Co-Creation Skills

When a Partnership is Greater than the Sum of its Parts

Drawing on the collective intelligence, skills and knowledge of teams and communities makes it possible to create more value for all stakeholders. This is the basic idea behind strategies, such as user-driven innovation, intrapreneurship, cluster management, and growth through partnerships.

However, the outcome of such co-creation initiatives often fails or falls short of the potential that could have been realised. Far too often, participants prepare themselves for co-creation projects by formulating narrowly defined outcomes they will push for – before meeting the people they are supposed to co-create with. Such predefined outcomes lower peoples’ capacity to listen to each other in ways that allow them to capture and implement the true collaboration potential.

In this course, you learn the skills needed to optimise your ability to both participate in and lead co-creation projects. The course is based on research on collective thinking from MIT (Dialogue and Theory U) and on research on what managers can learn from collaborative art practices.

Methods

The course is an energizing mix of practical reflective exercises, short presentations of relevant research, and group dialogue. To ensure relevance, the course focuses on working with the participants’ own challenges.

Learning Objectives

  • Identify your strength and weaknesses in relation to co-creation
  • Develop a plan for practicing the skills you personally need to upgrade your capacity for participating in and leading co-creation sessions
  • Capacity to identify and draw on co-creation strengths in other participants.
  • Knowledge about how to draw on the collective intelligence, skills and knowledge of teams and communities.

Claus Springborg, PhD and lecturer at CBS

10+ years of experience teaching leadership and cocreation skills, management theory, systems of personal development, and entrepreneurship as an executive educator and as a lecturer at business schools across Europe. Being active as publishing academic, entrepreneur and social entrepreneur, I’m passionate about developing theories through practice and for practice. In my teaching, I value humanistic principles, precision, reflexivity, and humour

Community Building

Grow the ecosystem within and around the organisation

Knowing how to build and preserve strong communities is a crucial leadership skill. A strong sense of community within the organisation enhances collaborative problem solving, reduces absenteeism. The ability to build strong communities around the organisation among customers and partners enhances loyalty, supports user-driven innovation initiatives, creates a customer-base for launching new products and services, and increases free word-of-mouth marketing. In this course, we look at community building through four different lenses: Community as brand, community as feeling, community as remix, and community as conversation. Each of these lenses highlights essential aspects of community building. The brand lens offers a design inspired and hands-on approach to constructing a community. The feeling lens offers deeper psychological insight often overlooked when using the brand lens. The remix lens encourages you to analyse other communities for inspiration. And the conversation lens focuses on the personal skills you need to sustain and engage with a community. Being able to use all of these lenses, will make you a more diverse and flexible community building agent. This course is a one-day course. If you wish to deepen your abilities in community building, look at the Organising Growth course.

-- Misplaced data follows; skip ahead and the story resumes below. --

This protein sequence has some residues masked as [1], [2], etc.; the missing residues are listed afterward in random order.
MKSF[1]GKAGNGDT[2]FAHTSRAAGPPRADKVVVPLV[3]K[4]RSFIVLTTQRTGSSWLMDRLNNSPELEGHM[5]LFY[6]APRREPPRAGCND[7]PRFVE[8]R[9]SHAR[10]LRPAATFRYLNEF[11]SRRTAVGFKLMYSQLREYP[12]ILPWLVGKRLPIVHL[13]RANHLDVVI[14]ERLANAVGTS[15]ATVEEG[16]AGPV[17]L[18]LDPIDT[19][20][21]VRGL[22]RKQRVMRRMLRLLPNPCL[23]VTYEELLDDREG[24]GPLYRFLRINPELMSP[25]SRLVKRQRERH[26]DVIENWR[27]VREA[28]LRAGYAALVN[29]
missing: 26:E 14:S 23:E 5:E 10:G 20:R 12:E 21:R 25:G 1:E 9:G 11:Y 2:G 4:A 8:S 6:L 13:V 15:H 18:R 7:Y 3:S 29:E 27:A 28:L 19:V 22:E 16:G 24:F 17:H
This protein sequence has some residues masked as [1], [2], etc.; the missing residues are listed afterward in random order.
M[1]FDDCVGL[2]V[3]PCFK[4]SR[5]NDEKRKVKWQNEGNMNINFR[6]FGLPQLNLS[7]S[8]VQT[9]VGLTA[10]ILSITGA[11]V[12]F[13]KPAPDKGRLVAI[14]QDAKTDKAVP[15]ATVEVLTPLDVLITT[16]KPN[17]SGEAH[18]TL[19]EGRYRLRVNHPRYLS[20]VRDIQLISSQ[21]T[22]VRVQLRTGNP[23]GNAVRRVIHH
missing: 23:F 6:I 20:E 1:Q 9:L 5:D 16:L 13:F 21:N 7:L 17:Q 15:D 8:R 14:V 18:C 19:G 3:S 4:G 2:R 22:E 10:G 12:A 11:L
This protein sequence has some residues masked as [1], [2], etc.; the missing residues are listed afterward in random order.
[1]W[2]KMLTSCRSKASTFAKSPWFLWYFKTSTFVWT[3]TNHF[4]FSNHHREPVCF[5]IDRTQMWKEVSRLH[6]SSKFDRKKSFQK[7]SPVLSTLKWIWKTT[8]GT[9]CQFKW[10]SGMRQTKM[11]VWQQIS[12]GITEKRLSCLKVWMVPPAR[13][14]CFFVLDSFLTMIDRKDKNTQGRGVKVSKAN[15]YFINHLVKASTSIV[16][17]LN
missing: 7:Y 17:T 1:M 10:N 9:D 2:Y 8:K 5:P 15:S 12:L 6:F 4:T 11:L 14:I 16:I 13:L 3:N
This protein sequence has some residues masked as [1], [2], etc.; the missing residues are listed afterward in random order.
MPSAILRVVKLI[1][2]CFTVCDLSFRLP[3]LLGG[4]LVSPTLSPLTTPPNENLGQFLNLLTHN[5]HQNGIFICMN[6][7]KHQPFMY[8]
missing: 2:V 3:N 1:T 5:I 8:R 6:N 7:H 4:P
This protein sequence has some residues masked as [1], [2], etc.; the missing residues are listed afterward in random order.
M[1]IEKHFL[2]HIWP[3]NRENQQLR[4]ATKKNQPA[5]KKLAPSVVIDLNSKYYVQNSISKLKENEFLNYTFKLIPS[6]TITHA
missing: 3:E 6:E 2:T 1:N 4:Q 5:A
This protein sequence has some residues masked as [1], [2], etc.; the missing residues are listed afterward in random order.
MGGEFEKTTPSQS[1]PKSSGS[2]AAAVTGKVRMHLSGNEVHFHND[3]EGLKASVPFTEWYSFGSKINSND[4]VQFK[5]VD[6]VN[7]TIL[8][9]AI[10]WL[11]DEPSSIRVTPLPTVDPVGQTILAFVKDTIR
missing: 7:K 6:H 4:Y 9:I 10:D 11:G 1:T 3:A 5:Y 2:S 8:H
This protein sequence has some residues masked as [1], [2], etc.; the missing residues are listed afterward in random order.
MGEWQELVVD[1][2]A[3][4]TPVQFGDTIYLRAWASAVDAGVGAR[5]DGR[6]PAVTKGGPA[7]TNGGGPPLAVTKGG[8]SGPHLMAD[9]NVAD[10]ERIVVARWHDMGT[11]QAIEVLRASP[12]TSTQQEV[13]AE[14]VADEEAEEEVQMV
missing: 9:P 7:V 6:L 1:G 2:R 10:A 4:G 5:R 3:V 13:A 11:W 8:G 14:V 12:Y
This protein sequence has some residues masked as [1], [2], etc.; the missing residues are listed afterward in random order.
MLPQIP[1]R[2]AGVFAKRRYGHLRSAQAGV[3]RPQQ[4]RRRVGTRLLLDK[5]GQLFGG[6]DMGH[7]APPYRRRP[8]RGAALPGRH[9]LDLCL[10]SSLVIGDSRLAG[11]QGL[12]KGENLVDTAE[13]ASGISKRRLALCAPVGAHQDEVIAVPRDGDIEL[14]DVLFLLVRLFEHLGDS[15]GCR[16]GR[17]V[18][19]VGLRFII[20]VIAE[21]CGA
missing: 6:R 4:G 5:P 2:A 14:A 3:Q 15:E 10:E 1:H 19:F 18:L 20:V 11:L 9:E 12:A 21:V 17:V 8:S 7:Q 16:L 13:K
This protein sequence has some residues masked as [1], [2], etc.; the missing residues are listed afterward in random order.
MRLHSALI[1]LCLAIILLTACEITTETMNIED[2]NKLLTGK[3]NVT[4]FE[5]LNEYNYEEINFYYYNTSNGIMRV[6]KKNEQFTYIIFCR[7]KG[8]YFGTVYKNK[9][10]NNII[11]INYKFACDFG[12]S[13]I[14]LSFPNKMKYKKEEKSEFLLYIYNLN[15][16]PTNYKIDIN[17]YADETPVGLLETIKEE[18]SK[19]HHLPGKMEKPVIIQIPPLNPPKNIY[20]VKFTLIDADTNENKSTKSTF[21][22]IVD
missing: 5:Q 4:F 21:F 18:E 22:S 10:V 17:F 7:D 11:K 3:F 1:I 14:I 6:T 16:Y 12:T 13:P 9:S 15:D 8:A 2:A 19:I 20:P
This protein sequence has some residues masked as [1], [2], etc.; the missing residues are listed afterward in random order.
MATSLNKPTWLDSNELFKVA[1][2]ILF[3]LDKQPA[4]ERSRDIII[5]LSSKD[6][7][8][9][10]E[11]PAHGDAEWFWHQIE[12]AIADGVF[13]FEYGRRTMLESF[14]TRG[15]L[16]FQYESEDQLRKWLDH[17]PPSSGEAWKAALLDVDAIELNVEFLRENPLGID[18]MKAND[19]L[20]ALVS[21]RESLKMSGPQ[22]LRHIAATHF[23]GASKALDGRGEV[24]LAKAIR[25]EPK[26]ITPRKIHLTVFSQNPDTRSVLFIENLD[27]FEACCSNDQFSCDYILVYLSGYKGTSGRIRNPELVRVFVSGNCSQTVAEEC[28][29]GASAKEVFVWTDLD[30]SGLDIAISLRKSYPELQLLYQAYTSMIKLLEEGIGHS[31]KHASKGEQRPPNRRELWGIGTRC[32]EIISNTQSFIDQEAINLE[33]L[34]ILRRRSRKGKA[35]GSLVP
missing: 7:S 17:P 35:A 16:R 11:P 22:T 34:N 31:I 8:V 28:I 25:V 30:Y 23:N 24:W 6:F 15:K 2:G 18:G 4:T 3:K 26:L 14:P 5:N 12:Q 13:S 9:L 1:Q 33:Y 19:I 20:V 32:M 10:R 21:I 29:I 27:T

Methods

The course is an energizing mix of practical reflective exercises, short presentations of relevant research, and group dialogue. To ensure relevance, the course focuses on working with the participants’ own challenges.

Learning Objectives

  • Develop a deeper understanding of the nature of communities
  • Become more efficient in creating and preserving communities among employees, customers, and partners
  • Learn to link and analyse how physical settings and social rules and rituals can create (or destroy) community enhancing behaviour.

Claus Springborg, PhD and lecturer at CBS

10+ years of experience teaching leadership and cocreation skills, management theory, systems of personal development, and entrepreneurship as an executive educator and as a lecturer at business schools across Europe. Being active as publishing academic, entrepreneur and social entrepreneur, I’m passionate about developing theories through practice and for practice. In my teaching, I value humanistic principles, precision, reflexivity, and humour

Organising Growth

Community Building, Co-Creation… and YouTube